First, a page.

guest to swim during the co-recreational Rangoon and U Nu Lecturer in Burmese
swimming hours at the Women's Pool: Culture in the U.S. Mon., March 19,
Sat., 7:15-9:15 p.m.; Sun., 3:00-5:00 p.m. 7-8:30 p.m., Henderson Room, Michigan
League. Open lecture.
The Queen's University, Belfast, Ire-
land, again offers, through a reciprocal Lecture, auspices of the Depts. of Fine
arrangement with the University of Arts and Near Eastern Studies. "Armen-
Michigan, an exchange Scholarship for ian Illuminated Manuscripts of the
a graduate from the University of 13th Century," Prof. Sirarpie Der Ner-
Michigan, which will provide fees, board sessian, Harvard Univearsity, Dumbar-
and lodging for the next academic year, ton Oaks Research Library and Collec-«

tion, Washington, D.C. Mon., March 19,
4:15 p.m., Rackham Amphitheater.
University Lecture. "Central Asian
Influences in Chinese Painting /of the
T'ang Period." Osvald Siren, Swedish
National Museum. Tues., March 20, at
4:10 p.m., Rackham Lecture Hall. Aus-
pices of the Department of Fine Arts. _
Concerts
Organ 'Music by Bach, performed by
Robert Noehren, University Organist, at
4:15 today in Hill Auditorium. Fantasia
and Fugue in A minor, eight Chorale
Preludes, Trio-Sonata No. 2 in C minor,
Toccata and Fugue in E major, and
Prelude and Fugue in F minor. Open
to the public.
Faculty Concert, 8:30 tonight in Aud.
A, Angell Hall. Arlene Sollenberger,
contralto, Eugene Bossart, pianist, as-
sisted by Nelson Hauenstein, flutist, in
compositions by Handel, Bloch, Strauss
and Mussorgsky. Open to the general
public without charge.
Student Recital, 8:30 p.m. Monday,
March 19, by Carol Van Asselt, pianist,
pupil of Ava Com' Case, in partial
fulfillment of the requirements for the
degree of Master.of Music. Compositions
(Continued on Page 5)

L

r

''

.. .
,

TW

S ILLLITOeS
OFFERS

Careers in Retai9in19
for
1956 Gradu ates
BEORE MVAKITNG a final decision on your career--
investigate the opportunities for success and ad-
vancement available in the largest department store
in Cincinnati, Ohio. Shillito's is a division of Feder-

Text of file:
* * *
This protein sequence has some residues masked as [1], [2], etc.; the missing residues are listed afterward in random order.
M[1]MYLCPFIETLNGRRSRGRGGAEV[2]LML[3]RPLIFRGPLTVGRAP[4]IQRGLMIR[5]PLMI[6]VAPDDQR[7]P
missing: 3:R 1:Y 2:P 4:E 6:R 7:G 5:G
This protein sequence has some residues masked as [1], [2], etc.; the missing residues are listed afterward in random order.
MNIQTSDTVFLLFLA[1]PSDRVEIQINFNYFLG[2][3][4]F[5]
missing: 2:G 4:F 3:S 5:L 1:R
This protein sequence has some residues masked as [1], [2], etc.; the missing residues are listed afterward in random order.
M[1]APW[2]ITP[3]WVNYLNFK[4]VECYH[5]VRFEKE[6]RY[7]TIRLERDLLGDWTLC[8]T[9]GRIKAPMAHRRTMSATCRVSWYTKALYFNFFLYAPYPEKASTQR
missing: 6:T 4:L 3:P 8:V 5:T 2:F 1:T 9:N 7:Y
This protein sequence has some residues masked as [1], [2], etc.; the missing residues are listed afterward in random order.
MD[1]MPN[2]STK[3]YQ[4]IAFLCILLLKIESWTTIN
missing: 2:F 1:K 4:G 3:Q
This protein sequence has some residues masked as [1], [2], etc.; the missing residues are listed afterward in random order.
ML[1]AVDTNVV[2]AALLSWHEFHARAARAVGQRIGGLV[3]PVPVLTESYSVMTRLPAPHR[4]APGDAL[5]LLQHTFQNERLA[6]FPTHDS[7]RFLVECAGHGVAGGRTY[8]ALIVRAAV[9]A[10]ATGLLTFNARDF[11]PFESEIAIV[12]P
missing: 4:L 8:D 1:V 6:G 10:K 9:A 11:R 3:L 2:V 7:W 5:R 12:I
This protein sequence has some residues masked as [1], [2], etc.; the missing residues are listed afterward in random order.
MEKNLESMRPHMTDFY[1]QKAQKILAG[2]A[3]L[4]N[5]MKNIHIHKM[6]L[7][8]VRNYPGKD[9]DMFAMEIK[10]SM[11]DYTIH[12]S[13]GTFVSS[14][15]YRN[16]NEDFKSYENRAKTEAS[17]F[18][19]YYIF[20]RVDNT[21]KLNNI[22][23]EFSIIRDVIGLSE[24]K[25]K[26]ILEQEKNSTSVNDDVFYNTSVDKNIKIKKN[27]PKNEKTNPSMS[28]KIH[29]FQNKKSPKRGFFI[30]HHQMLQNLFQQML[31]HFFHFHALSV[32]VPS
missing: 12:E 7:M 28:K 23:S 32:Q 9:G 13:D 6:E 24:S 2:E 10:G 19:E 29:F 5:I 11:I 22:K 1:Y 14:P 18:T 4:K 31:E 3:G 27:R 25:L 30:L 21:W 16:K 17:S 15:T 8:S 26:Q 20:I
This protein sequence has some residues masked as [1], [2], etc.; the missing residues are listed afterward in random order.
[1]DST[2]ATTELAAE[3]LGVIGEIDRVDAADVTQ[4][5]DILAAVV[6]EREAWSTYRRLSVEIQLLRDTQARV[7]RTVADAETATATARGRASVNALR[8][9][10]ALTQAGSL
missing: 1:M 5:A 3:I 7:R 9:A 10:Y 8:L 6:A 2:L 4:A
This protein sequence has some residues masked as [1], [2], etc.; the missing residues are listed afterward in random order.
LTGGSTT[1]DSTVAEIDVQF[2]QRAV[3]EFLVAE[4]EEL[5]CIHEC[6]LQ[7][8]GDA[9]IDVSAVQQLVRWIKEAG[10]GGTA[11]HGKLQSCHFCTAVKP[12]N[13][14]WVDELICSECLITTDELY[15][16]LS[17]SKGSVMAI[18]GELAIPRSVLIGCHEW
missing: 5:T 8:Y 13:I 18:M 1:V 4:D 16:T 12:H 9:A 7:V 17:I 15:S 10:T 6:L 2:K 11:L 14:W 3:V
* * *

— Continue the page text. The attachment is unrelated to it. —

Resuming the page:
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(Associated Merchandising Corp.).
GRADUATES from top schools in America join our
company each year because Shillito's is a progressive
organization' and known to be one of America's
finest stores.

I

Pringle Holmspun
Sweater and Skirt Packs
of Shetland Yarns
Imported direct from Scotland
YARNCRAFT SHOP
Phone NO 2-0303 10 Nickels Arcade*

A frank messa~ge to/
graduating electronic and mechanical
ENGINEERS
You know it . . . we know it . . . so let's be frank
about it.
The demand for engineers-experienced or graduate
-far exceeds the supply./And, from now on in, you
are going to be sought after more than a triple threat
halfback for next years varsity.
You will be promised many things (including the
moon with a fence/around it), and for a young man
just getting started these things are pretty hard
to resist.
So, again, let's be frank. We at Farnsworth won't
promise youihe moon. (Although we are working
on some ideas that may eventually get you there
and back.)'We are an old, young organization. Old,
in the sense of being pioneers in the field of elec-
tronics./(Our technical director, Dr. Philo Farnsworth
invented electronic television.) Young, by being the
newest division of the world-wide International Tele-
phone and Telegraph Corporation, devoting our ef-
forits exclusively to research, development and pro-
d'uction of military and industrial electronics, and
atomic energy.
All of which makes Farnsworth big enough for sta-
bility and technical perspective, yet small enough
for mobility, flexibility and recognition of the in-
dividual. Here you will be associated with and.
encouraged by a team of eminent scientists and
engineers with many "firsts" to their credit in the
field of electronics. Here you will be heard . .. not
just one of the herd.
We earnestly invite you to hear the whole fascinating
Farnsworth story. We're pretty certain it will make
the decision for your future easier.
ON ,CAMPUS INTERVIEWS:
L t _ _MAR26

-

FENER GLASS & PAINT CO.

216 W. William Street

Ann Arbor, Michigan

III